So, Sampson and Etta are now on a crash course ( that’s an unfortunate turn of phrase ) to learn another skill and that means he is isolated and out in the Chicken run/sand school which is the only dry, mud free piece of ground on the farm, until his foot recovers. Matey now has Echo – one of our female ponies – keeping him company, which he is delighted about. So is Echo because it means she is on unlimited hay and grass. Unfortunately, Sampson doesn’t understand his isolation or appreciate Matey’s new companion, so is standing around looking all forlorn again and wondering why he’s being punished once more…..!

 

Valentine’s Day was a bit of a non-event this year. Avoiding the romantic side of things it usually heralds the first duck and goose eggs. Finding and collecting and monitoring egg production is very much part of our daily feeding-up routine with the children and in turn leads on to hatching chicks and ducklings. The duck egg production system has gone awry, with two ducks laying all Winter. Another one has now started, I think, but there is no clear distinction between their seasons. The Geese started mating at the beginning of February which means that Ghengis has claimed Ghandi’s partner, Bianca, and driven him away from ‘the gang’ and the inherent safety net that that normally provides. Bianca, who is normally devoted to Ghandi, is swanning around (?) enjoying all the attention and Griselda isn’t bothered about sharing Ghengis with her. This sort of bullying is standard practice in the animal kingdom. Mating with the biggest, strongest, most dominant male ensures that the genetic pool stays strong. Once they have laid their eggs calm will return and Ghandi will happily protect Bianca whilst she incubates ‘their’ eggs. I did try to separate them into pairs a couple of years ago but that nearly caused a civil war, so now I just let nature follow its natural course. The only problem now is trying to find their eggs. They should have started laying by now, and I have put a pile of loose straw in one end of the field shelter. The only way in is wading through a large puddle and squeezing under a steel door, which prevents Moo, our miniature Shetland from destroying the nests and eggs, and hopefully may deter the unknown ‘egg thief’ that appears every year. The geese have their handful of grain in there every morning but at the moment there is no sign of any eggs. Which means that they may have decided to hide them away in a hedge somewhere.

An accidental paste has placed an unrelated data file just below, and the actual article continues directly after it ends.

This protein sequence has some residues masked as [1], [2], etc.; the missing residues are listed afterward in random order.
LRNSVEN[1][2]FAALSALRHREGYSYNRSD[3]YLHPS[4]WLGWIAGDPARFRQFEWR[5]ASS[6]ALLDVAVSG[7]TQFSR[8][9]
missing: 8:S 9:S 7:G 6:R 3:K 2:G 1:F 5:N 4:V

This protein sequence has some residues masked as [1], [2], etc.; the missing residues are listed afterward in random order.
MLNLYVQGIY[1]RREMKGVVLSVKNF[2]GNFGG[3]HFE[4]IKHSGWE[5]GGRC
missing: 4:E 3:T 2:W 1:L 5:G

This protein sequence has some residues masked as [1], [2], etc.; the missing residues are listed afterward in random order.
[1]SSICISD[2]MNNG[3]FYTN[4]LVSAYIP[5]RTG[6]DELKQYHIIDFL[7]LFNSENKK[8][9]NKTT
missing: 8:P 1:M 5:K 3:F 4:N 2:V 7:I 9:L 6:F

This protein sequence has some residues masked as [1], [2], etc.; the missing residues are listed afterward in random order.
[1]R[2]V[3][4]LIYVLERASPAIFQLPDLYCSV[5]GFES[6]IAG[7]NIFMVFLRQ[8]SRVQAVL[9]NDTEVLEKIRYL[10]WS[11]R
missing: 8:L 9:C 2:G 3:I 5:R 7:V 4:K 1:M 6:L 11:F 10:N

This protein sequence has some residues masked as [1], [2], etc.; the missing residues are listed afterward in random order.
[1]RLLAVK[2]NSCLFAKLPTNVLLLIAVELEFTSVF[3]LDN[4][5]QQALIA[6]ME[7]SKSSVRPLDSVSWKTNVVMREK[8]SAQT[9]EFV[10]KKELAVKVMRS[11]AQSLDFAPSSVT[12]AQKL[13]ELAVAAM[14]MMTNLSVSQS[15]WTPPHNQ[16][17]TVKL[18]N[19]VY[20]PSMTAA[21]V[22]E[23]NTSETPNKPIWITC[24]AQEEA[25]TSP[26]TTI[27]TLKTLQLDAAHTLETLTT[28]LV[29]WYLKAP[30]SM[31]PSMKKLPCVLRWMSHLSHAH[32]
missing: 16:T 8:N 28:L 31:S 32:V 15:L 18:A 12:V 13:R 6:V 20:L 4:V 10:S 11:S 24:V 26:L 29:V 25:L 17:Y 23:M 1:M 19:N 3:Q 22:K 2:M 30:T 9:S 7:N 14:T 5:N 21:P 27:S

Balti and Snowy, our two neutered goats, are very easy to look after compared to all the other animals. They spend most of their time ‘resting’ in the sheep-shed, happily munching on Matey’s race-horse hay, and occasionally pop outside to see if they’re in danger of missing anything – which they aren’t . If only they were all so easy…..!

 

We haven’t quite finished our Winter maintenance programme yet and our first guests arrive in two weeks time. No doubt we will have the usual last minute panic but it will all suddenly fall into place. I can’t see it yet, but by the time I write my next instalment I’ll probably be following the lawnmower around the gardens and Tracey will be suggesting turning the pool on…… and England should have won the Six Nations…..and Iggle and Piggle will be having flying lessons……!

 

Cheers for now, Farmer Chris.